Amateur woodworkers often are badly hurt, losing fingers or suffering mangled hands, in accidents with table saws.

Yet calls by consumer advocates for a mandatory safety standard have been cut down for years by the power tool industry. The industry argues that such a mandate could as much as quadruple the price of some saws and that safety guards that manufacturers started installing in 2007 already protect users.

But after years of inaction, the Consumer Protect Safety Commission on Wednesday voted 5-0 to begin looking at ways to reduce table saw injuries.

As The Associated Press reports, the agency estimates that consumers have suffered about 67,300 injuries annually in recent years from the saws.  The economic cost — including medical expenses, time lost from work, and pain and suffering — is estimated at more than $2 billion a year.

“The injuries resulting from the use of table saws are, in many cases, particularly gruesome,” said Inez Tenenbaum, who heads the commission.

As a result of Wednesday’s vote, regulators will take public comments for 60 days and then consider possible safety requirements.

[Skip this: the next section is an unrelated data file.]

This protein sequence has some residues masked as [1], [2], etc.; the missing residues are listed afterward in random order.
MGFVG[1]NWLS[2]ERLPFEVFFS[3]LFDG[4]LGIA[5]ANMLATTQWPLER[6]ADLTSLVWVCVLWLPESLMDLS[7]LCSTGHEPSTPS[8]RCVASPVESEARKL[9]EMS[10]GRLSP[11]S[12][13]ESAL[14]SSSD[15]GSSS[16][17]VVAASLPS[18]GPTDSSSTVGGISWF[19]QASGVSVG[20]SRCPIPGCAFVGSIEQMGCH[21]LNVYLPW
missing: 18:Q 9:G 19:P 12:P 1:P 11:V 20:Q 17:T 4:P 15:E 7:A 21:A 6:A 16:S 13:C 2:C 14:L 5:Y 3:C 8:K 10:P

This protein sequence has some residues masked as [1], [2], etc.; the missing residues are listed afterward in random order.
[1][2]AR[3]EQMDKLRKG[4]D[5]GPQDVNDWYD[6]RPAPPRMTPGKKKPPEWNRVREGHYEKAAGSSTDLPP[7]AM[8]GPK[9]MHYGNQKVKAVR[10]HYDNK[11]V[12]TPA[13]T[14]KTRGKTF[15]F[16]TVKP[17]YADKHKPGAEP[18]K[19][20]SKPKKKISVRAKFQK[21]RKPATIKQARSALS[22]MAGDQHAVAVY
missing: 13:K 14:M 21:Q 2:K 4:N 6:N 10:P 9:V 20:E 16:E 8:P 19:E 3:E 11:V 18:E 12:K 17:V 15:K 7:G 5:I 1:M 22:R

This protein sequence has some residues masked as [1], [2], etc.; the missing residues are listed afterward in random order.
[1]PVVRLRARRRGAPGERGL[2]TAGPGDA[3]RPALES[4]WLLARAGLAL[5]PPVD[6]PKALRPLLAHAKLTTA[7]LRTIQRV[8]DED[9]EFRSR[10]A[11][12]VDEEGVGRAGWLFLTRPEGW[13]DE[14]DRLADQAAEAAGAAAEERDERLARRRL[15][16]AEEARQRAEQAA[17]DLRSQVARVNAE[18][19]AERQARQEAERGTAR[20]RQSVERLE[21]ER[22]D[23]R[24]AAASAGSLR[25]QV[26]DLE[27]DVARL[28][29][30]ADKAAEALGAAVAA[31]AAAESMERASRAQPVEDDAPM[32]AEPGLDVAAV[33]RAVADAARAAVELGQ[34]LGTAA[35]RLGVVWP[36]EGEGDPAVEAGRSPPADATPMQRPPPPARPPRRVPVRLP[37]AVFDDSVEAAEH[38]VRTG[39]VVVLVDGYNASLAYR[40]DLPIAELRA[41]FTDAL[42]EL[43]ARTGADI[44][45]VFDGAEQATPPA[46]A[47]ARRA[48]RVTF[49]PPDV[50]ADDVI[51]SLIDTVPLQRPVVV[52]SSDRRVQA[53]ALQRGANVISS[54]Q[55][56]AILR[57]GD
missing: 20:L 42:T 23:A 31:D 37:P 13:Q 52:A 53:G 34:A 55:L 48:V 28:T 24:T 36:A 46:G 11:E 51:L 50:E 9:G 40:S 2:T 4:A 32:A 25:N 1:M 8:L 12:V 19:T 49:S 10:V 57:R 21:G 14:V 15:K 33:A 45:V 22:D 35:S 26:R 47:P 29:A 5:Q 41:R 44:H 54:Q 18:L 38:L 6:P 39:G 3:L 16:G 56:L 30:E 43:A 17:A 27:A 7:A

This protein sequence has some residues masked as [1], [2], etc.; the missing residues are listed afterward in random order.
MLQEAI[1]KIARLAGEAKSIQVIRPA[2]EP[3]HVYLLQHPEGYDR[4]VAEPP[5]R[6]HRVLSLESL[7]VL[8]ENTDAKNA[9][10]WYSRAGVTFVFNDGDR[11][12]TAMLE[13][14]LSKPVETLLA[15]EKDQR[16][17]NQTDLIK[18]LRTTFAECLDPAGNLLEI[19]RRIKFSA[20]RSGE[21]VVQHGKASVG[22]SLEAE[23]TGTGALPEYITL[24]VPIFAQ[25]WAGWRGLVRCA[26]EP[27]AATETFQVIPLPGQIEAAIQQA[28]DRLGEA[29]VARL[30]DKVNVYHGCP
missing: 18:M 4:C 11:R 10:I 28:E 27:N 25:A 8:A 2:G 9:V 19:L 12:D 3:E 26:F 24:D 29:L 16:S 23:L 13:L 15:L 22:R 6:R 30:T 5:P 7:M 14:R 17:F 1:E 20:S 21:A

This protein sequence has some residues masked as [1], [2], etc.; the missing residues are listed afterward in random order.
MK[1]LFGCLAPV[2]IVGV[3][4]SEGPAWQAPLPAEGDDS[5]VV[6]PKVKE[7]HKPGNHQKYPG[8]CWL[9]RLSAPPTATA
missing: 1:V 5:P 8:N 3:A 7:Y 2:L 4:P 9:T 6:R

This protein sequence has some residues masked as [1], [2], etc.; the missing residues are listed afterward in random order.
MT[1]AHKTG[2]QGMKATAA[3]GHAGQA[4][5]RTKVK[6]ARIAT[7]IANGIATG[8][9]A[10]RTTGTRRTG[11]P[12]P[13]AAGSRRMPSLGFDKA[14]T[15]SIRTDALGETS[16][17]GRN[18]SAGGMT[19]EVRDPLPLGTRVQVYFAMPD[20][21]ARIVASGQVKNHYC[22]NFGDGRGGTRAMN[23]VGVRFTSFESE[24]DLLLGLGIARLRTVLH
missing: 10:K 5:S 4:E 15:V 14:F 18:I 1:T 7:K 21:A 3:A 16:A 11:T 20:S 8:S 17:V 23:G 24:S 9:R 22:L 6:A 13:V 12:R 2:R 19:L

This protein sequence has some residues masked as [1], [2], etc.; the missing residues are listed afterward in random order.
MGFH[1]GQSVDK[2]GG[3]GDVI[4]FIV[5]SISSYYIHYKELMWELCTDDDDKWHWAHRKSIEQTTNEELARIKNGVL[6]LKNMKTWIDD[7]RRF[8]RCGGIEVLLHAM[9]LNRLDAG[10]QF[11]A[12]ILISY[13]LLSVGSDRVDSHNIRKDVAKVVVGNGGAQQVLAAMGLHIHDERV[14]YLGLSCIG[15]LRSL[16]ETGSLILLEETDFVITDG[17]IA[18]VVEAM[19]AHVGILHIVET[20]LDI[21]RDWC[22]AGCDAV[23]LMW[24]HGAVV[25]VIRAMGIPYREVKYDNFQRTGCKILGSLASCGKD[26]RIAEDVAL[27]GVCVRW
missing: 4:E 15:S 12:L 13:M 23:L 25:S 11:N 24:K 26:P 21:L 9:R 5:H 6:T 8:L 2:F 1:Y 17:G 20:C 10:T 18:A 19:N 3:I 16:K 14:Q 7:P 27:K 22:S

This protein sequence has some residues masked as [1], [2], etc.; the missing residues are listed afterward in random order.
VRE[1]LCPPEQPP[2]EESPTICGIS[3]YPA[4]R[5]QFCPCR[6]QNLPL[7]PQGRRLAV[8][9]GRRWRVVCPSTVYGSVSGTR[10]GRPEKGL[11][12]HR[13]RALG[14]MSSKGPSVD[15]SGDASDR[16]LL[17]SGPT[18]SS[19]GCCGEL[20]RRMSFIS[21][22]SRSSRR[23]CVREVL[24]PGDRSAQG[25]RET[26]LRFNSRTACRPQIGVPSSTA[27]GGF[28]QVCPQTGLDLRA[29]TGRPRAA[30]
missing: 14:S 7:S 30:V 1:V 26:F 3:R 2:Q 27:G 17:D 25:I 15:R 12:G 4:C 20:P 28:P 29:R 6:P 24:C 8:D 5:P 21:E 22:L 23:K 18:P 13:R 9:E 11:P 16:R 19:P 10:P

A key point of contention is a safety device called the SawStop that prevents injuries by automatically shutting off the blade when the equipment senses it is too close to a person’s finger. As Bloomberg reports, the device’s inventor, Stephen Gass , petitioned the CPSC more than eight years ago to consider his technology after being turned down by power tool companies on licensing deals.

The Power Tool Institute, the trade group representing the industry, has argued that requiring Gass’ patented technology would give him a monopoly. Tool manufacturers say they also have developed a flesh-sensing technology — but they contend that the dozens of patents that Gass holds prevent them from moving forward with their own version.

The Wall Street Journal noted that the CPSC vote came despite the Obama administration’s pledge to try to ease costly regulations and followed a recent commission report that, for the first time, acknowledged that the systems available to improve saw safety appear expensive.

STUART SILVERSTEIN

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